4 ways Auburn's offense will be different in 2021
Change has become a constant on The Plains. That ramps up even more heading into the 2021 season.
The good news for Auburn fans is that they don’t have to swallow the constant waffling that they’re accustomed to. It seemed as if former head coach Gus Malzahn had a different mission statement in each of his 8 years in Auburn. Sometimes he claimed he was going to take complete control of the offense. Other times, he said he was ready to hand over the reins. That got really old fast.
The one consistent factor of Malzahn’s two approaches is that they almost never stuck throughout the season. Malzahn was incredibly ahead of the offensive curve when he left Arkansas State for Auburn in 2013. Sure, the Tigers had success under Malzahn initially. However, as time went on, it became apparent that he didn’t have the conviction to be a successful, long-term head coach. That’s why Auburn decided to move on.
Here are 4 ways Auburn’s offense will be different — and perhaps better — under first-year Tiger head coach Bryan Harsin.
1. It will be consistent
This seems like a certainty when compared to the past. There’s no way Auburn would have hired another coach who didn’t have a clear vision of what he wanted his offensive approach to be. Harsin has extensive experience as an offensive coordinator and spent the past 8 seasons as head coach at Boise State.
The consistency should be evident game to game. Auburn had offensive highlights but often seemed out of sorts because of a rather elementary scheme.
“Under Gus Malzahn, Auburn’s offense was a power outside zone team that worked best when the tempo was fast and the quarterback was utilized in the running game,” former NFL scout and college coach Chris Landry of LandryFootball.com said. “Where it failed was the overall lack of development in the passing game, starting from fundamental flaws in pass protection to poor route concepts that often limited options.”
When it worked, Auburn forced teams to overplay the run, especially via the quarterback. When it didn’t, there wasn’t much of an answer.
“When they could not have their consistent success with the run game, their passing game had no answer,” Landry said.
2. Play-calling duties will (likely) fall on one person’s shoulders
Harsin has handled more than his fair share of calling offensive plays at Boise State but he has said he won’t be doing so at Auburn. Harsin has said offensive coordinator Mike Bobo will handle play-calling. That should free up Harsin to handle important decisions involving game management.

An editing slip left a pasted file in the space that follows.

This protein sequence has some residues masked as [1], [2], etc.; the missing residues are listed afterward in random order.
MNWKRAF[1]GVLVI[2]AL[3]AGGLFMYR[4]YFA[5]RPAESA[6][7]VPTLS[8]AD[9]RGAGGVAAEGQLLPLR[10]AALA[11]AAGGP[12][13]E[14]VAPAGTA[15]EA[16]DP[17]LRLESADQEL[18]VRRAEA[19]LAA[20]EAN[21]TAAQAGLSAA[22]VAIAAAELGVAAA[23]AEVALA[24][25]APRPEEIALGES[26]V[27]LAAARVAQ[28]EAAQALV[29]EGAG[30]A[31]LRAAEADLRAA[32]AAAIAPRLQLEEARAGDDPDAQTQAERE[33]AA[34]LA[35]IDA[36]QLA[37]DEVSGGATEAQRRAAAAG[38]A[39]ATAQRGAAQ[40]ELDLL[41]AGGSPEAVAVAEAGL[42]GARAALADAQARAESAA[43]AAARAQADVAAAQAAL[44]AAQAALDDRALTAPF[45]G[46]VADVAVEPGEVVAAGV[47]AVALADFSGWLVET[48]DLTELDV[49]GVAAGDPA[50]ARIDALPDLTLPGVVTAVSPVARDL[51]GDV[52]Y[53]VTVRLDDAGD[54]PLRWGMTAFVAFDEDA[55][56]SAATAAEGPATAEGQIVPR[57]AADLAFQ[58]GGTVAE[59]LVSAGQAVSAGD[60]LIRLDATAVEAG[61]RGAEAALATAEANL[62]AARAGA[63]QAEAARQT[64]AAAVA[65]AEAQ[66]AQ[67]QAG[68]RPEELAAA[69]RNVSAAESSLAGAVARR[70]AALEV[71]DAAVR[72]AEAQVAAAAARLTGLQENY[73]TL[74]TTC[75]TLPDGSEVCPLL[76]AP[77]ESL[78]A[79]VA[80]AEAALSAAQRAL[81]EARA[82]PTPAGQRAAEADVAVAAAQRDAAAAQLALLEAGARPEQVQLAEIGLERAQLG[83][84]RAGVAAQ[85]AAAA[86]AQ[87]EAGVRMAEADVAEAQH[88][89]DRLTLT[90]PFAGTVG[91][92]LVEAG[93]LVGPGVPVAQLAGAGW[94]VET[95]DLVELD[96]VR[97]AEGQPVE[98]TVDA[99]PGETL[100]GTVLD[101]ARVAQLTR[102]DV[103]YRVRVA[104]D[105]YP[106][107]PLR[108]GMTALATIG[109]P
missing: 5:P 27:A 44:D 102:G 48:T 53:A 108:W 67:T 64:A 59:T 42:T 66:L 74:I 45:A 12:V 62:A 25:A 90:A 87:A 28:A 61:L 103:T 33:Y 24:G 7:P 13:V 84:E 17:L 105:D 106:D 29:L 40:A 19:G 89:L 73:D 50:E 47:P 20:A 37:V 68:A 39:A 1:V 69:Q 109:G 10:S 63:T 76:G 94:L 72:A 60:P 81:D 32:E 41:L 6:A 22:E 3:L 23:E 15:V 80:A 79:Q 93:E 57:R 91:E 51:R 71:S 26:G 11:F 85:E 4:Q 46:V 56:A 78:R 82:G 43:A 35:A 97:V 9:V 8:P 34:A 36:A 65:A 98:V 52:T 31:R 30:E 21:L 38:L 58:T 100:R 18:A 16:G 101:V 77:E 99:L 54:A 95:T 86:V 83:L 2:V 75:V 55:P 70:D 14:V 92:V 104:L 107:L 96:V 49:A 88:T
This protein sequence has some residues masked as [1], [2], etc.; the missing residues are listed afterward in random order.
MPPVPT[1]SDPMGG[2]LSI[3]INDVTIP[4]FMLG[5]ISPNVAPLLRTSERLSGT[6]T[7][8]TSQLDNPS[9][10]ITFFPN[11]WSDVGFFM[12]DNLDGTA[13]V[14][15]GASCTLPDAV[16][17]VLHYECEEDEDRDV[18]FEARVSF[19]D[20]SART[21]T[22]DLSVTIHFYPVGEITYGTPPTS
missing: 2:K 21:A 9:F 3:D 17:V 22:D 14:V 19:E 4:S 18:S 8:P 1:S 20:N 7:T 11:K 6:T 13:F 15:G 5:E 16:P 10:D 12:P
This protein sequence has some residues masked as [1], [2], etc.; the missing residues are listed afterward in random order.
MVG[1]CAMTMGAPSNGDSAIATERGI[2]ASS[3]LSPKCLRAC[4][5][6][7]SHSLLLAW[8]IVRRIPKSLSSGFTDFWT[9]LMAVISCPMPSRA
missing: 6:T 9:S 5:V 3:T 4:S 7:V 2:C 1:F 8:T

“Mike is calling the plays and my responsibility right now is to help install and be there for the DNA of who we are on the offensive side,” Harsin said in a recent press conference, via Saturday Down South. “The things that we and I have been a part of, the things coach Bobo and other coaches on our staff have been a part of, so as you start to talk scheme, what are some of the best things that we’ve all done? And it’s an open discussion.”
Bobo’s input is invaluable. He has been a head coach or an offensive coordinator since 2007 and knows the SEC after stops at Georgia and South Carolina.
Bobo is very adept at setting up play-action. That can be a huge advantage as long as Auburn proves it can run the ball effectively. Bobo and Harsin have utilized tight ends and fullbacks in their schemes. Look for that to be a major part of their offense.
“The biggest difference will be how the offensive lineman are taught in this system,” Landry said. “Under Malzahn, Auburn’s offensive line was poorly prepared in their pass sets and when defenders got free, there were no properly developed sight adjustment routes, so the quarterback was forced to fend for himself versus rush pressure with deeply coordinated routes instead of shorter adjustment routes against pressure that would have been easy check-downs.”
3. Auburn’s offense will have the ability to adjust
Malzahn’s offense was his offense no matter if he or some other poor soul was running it. With Harsin and Bobo working together, the Tigers should be able to play to their strengths.
“Brian Harsin and Mike Bobo will run a basic pro set with multiple formations,” Landry said. “(The quarterback will) work both under center and in shotgun, run lots of pre-snap motion to help the quarterback better identify coverage pre-snap and also try to work the tight end more in the passing game to better manipulate the defensive coverages.”
4. Quarterbacks will be challenged
Playing quarterback under Malzahn was about as simple as it gets. As long as one could handle run-pass option reads and master a simple passing tree, Auburn’s quarterbacks looked good to great as long as Auburn could run the football.
That won’t be quite as simple this year. Starting with Bo Nix, Auburn’s quarterbacks under Harsin will be forced to make more pro-level decisions in the passing game. That could be a challenge, especially early in the season.
Nevertheless, it feels as if Harsin and his staff have a plan that is more advanced and slightly adjustable. That’s a step in the right direction.